François Coulombe

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BACKGROUND Toll-like receptors (TLRs) play a crucial role in the activation of innate immunity in response to many viruses. We previously reported the implication of TLR2 in the recognition of Epstein-Barr virus (EBV) by human monocytes. Because murine gammaherpesvirus-68 (MHV-68) is a useful model to study human gammaherpesvirus pathogenesis in vivo, we(More)
Bacterial peptidoglycan-derived muramyl dipeptide (MDP) and derivatives have long-recognized antiviral properties but their mechanism of action remains unclear. In recent years, the pattern-recognition receptor NOD2 has been shown to mediate innate responses to MDP. Here, we show that MDP treatment of mice infected with Influenza A virus (IAV) significantly(More)
While the recognition of microbial infection often occurs at the cell surface via Toll-like receptors, the cytosol of the cell is also under surveillance for microbial products that breach the cell membrane. An important outcome of cytosolic recognition is the induction of IFNalpha and IFNbeta, which are critical mediators of immunity against both bacteria(More)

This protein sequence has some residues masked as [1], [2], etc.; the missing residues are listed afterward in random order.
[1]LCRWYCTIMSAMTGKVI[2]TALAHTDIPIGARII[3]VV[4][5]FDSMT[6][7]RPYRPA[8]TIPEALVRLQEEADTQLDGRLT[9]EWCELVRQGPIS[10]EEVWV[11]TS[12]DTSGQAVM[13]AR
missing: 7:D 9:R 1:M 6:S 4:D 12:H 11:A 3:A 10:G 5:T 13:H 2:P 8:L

Peptidoglycan-derived muramyl dipeptide (MDP) activates innate immunity via the host sensor NOD2. Although MDP is N-acetylated in most bacteria, mycobacteria and related Actinomycetes convert their MDP to an N-glycolylated form through the action of N-acetyl muramic acid hydroxylase (NamH). We used a combination of bacterial genetics and synthetic chemistry(More)
BACKGROUND Epstein-Barr virus is recognized to cause lymphoproliferative disorders and is also associated with cancer. Evidence suggests that monocytes are likely to be involved in EBV pathogenesis, especially due to a number of cellular functions altered in EBV-infected monocytes, a process that may affect efficient host defense. Because type I interferons(More)
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